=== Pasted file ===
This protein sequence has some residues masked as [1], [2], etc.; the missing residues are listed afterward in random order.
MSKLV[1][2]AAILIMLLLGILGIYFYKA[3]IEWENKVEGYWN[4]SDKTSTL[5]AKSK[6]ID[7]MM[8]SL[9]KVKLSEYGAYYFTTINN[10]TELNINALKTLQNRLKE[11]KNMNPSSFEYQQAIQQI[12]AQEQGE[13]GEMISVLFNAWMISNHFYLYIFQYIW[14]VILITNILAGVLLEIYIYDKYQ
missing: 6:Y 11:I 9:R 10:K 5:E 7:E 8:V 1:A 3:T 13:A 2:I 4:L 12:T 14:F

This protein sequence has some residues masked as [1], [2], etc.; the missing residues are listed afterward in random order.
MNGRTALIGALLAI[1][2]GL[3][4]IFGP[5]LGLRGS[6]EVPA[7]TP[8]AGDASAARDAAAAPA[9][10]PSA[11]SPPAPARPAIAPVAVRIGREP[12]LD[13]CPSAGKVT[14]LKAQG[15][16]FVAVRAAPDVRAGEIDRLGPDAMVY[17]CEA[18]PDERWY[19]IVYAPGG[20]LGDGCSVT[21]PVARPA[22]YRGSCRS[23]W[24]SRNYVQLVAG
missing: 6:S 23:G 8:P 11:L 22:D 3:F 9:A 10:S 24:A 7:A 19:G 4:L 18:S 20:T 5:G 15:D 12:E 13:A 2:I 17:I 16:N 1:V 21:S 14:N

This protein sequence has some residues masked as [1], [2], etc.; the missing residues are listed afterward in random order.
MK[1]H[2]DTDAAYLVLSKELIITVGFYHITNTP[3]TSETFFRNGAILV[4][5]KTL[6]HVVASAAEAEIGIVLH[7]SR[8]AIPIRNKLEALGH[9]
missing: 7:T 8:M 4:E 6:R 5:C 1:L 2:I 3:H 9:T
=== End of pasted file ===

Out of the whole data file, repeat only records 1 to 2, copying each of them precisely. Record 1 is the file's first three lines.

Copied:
This protein sequence has some residues masked as [1], [2], etc.; the missing residues are listed afterward in random order.
MSKLV[1][2]AAILIMLLLGILGIYFYKA[3]IEWENKVEGYWN[4]SDKTSTL[5]AKSK[6]ID[7]MM[8]SL[9]KVKLSEYGAYYFTTINN[10]TELNINALKTLQNRLKE[11]KNMNPSSFEYQQAIQQI[12]AQEQGE[13]GEMISVLFNAWMISNHFYLYIFQYIW[14]VILITNILAGVLLEIYIYDKYQ
missing: 6:Y 11:I 9:R 10:K 5:E 7:E 8:V 1:A 3:T 13:A 2:I 4:L 12:T 14:F

This protein sequence has some residues masked as [1], [2], etc.; the missing residues are listed afterward in random order.
MNGRTALIGALLAI[1][2]GL[3][4]IFGP[5]LGLRGS[6]EVPA[7]TP[8]AGDASAARDAAAAPA[9][10]PSA[11]SPPAPARPAIAPVAVRIGREP[12]LD[13]CPSAGKVT[14]LKAQG[15][16]FVAVRAAPDVRAGEIDRLGPDAMVY[17]CEA[18]PDERWY[19]IVYAPGG[20]LGDGCSVT[21]PVARPA[22]YRGSCRS[23]W[24]SRNYVQLVAG
missing: 6:S 23:G 8:P 11:L 22:D 3:F 9:A 10:S 24:A 7:A 19:G 4:L 18:S 20:T 5:G 15:D 12:E 13:A 2:I 17:I 16:N 1:V 21:S 14:N